Must Amy Winehouse be crowded into the ’27 Club’?


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Because we cannot speak about a celebrity’s death without inventing some sort of trend, let’s take a second to deal with Amy Winehouse and the so-called 27 Club.

Just hours after the tragic demise of the vocal powerhouse, entertainment outlets settled on their preferred angle: Winehouse was 27. Janis Joplin, Jimi Hendrix, Kurt Cobain and a slew of other artists also died at 27, many of them from conditions related to drugs or alcohol. (Joplin died of a probable heroin overdose, heroin-user Cobain’s death was a suicide, and Hendrix’s autopsy concluded that he drowned in vomit after pairing sleeping pills with wine.)


So. All this 27 business must mean something, sayeth the laws of entertainment journalism. The dreaded Return of Saturn has been suggested -- that span between ages 27 and 30 that astrologists say marks a time of developmental tumult as the planet returns to the angle it occupied at the person’s birth.

Addiction specialists, however, have a slightly earthier take on the 27 Club.

‘If there is a connection, it’s developmental,’ says Dr. Paul Hokemeyer, an addiction specialist with Caron Treatment Centers in Manhattan. ‘Prior to our 30s, people really don’t have a sense of their own mortality, and they’re still reckless and aren’t able to really, fully appreciate their vulnerabilities.”

That goes double for stars, ‘because they’re given their sense of immortality by fame; people worship them and turn them into gods and goddesses.’

OK, so age certainly explains a part of the 27 Club phenomenon -- if there really is one -- but not all of it. The other factor is the human body itself, Hokemeyer says.

For the record, we do not yet know exactly how Winehouse died, only that she battled major addictions to drugs and alcohol, as well as mental health problems (depression) and respiratory ailments. However, Hokemeyer says that for addicts, the late 20s bring a host of new ailments and complications.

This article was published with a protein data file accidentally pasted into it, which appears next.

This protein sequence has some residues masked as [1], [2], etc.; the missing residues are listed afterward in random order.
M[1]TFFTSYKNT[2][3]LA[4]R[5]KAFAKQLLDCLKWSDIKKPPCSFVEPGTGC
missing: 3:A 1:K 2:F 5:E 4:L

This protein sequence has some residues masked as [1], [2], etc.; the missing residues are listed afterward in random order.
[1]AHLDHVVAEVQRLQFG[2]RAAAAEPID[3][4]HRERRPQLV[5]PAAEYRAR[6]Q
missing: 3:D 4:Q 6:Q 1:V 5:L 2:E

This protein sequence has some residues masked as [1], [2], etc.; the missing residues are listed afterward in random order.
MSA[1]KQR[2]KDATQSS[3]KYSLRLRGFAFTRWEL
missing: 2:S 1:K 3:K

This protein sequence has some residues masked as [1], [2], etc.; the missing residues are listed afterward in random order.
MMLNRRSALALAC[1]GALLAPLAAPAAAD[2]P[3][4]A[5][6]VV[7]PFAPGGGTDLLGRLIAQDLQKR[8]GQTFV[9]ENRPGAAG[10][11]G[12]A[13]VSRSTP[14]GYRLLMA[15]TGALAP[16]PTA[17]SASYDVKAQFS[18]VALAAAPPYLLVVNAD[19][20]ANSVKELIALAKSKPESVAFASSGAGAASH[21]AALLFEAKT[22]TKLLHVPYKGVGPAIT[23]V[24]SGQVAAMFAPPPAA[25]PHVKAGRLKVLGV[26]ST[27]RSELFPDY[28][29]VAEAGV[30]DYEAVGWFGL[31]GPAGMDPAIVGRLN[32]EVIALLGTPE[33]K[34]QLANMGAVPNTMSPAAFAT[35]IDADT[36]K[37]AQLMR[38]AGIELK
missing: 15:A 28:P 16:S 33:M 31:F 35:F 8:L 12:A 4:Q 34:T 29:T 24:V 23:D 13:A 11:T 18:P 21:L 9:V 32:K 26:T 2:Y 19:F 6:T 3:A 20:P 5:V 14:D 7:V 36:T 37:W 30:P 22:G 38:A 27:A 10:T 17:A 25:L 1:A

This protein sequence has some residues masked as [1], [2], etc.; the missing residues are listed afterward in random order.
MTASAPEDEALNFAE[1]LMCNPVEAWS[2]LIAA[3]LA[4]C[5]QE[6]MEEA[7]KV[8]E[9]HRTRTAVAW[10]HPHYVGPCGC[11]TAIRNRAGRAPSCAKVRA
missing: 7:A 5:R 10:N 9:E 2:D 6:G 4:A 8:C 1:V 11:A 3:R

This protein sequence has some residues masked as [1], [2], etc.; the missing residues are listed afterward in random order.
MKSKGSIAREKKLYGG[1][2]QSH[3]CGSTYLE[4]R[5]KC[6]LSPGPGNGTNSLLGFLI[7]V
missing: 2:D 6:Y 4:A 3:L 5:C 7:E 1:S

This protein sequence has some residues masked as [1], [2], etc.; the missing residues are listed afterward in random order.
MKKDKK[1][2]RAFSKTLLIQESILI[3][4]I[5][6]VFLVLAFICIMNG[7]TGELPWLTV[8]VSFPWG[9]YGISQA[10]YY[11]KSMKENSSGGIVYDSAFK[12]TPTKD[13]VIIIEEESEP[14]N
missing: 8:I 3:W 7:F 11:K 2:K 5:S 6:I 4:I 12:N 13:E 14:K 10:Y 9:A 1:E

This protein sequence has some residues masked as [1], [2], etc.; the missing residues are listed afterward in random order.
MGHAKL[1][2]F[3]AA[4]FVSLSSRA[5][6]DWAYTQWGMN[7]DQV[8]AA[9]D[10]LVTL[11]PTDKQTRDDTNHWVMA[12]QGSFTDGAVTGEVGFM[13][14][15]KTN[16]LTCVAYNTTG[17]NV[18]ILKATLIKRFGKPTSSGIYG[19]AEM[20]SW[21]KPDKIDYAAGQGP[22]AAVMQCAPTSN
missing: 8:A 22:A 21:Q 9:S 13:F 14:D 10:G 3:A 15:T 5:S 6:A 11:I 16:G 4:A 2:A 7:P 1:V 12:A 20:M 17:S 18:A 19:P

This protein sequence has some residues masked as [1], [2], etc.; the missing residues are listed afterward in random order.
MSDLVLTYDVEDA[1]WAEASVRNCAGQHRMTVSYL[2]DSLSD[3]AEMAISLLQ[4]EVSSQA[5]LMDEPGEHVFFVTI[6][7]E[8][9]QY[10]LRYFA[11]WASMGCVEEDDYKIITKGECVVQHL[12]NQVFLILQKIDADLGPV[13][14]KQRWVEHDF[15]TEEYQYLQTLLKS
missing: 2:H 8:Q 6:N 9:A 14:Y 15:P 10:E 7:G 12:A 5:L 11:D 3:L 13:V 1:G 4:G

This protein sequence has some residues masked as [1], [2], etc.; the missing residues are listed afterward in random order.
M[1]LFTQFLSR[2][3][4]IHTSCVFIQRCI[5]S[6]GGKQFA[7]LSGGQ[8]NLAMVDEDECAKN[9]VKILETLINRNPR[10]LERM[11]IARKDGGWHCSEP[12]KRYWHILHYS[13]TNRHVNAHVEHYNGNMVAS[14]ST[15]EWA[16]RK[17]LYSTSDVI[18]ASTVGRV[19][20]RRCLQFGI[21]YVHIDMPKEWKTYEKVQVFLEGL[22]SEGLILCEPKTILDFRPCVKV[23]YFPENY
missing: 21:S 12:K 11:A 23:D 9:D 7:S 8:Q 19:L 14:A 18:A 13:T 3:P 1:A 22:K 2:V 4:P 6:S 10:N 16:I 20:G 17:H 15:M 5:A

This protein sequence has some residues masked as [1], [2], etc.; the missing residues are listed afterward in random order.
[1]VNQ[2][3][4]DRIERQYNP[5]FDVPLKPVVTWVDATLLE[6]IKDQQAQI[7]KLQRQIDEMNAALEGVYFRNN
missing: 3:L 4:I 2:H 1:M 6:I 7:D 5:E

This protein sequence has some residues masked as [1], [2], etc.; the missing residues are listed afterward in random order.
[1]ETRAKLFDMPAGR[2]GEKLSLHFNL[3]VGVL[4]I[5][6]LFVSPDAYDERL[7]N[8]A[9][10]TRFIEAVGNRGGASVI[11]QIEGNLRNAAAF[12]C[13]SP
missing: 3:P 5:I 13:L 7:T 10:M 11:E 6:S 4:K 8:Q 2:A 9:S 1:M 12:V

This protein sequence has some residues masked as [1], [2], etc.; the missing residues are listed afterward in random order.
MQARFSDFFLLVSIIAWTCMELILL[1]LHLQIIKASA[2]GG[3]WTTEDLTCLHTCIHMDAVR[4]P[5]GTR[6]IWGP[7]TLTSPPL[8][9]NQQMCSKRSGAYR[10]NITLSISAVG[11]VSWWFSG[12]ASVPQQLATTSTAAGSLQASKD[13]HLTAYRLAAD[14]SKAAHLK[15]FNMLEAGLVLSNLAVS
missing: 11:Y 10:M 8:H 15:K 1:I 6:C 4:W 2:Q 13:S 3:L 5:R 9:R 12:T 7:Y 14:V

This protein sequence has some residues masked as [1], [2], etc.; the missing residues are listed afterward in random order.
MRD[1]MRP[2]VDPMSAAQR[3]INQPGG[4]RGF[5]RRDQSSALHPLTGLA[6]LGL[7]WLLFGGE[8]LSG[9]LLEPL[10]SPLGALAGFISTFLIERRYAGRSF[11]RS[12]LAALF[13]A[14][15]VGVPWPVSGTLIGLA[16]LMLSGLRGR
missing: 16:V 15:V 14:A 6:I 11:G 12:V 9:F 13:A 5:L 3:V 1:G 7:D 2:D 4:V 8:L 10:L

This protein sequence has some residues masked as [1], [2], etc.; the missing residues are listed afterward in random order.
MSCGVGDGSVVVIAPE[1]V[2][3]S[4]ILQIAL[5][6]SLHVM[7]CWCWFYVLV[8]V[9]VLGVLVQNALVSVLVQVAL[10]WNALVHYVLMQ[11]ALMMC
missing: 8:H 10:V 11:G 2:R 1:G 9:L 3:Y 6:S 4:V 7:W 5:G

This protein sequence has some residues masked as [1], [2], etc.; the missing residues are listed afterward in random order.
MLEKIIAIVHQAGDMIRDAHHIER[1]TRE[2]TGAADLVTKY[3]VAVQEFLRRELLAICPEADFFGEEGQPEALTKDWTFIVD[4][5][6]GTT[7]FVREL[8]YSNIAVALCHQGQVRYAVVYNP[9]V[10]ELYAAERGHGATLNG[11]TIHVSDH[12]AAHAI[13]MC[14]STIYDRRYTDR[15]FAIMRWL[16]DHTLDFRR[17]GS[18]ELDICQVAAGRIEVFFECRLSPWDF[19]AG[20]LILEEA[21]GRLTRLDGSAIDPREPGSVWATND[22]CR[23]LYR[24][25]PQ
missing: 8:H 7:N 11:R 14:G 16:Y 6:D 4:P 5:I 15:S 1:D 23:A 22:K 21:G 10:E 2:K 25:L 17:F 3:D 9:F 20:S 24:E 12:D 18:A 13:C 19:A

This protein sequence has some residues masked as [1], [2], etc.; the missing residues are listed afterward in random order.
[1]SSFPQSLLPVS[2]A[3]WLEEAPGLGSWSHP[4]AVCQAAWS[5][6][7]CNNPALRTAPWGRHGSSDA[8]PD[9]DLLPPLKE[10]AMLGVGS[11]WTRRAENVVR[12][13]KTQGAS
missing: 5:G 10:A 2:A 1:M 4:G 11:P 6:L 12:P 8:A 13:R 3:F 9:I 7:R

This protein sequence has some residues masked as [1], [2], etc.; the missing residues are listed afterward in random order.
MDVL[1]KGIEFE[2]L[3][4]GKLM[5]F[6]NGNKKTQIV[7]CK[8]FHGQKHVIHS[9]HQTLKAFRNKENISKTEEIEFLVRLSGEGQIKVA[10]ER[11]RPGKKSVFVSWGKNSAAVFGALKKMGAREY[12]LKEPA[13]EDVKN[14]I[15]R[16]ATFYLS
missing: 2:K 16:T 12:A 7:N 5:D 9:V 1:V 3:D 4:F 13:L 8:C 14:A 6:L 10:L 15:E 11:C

‘Cocaine users start to have heart issues,’ Hokemeyer explains. ‘For alcoholics, the impact is on the liver. It loses its ability to process the alcohol. It may take someone days or weeks to recover [from using], compared to a few hours.’


And finally, Hokemeyer says, people in their late 20s, particularly men and especially addicts, tend to be at the highest risk of suicide.

‘If you look at the highest-risk group for suicides, it’s males in that age range who are substance abusers,” Hokemeyer tells the Ministry.

‘They have poor impulse control, and the alcohol and drugs interfere with that, basically make them step on the gas and hold off on the brakes. It’s an issue of compulsivity and lack of judgment.’

So maybe there is something to the idea that 27 is a dangerous age for troubled artists. Let’s just hope that this club is now, finally, closed for membership.


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-- Leslie Gornstein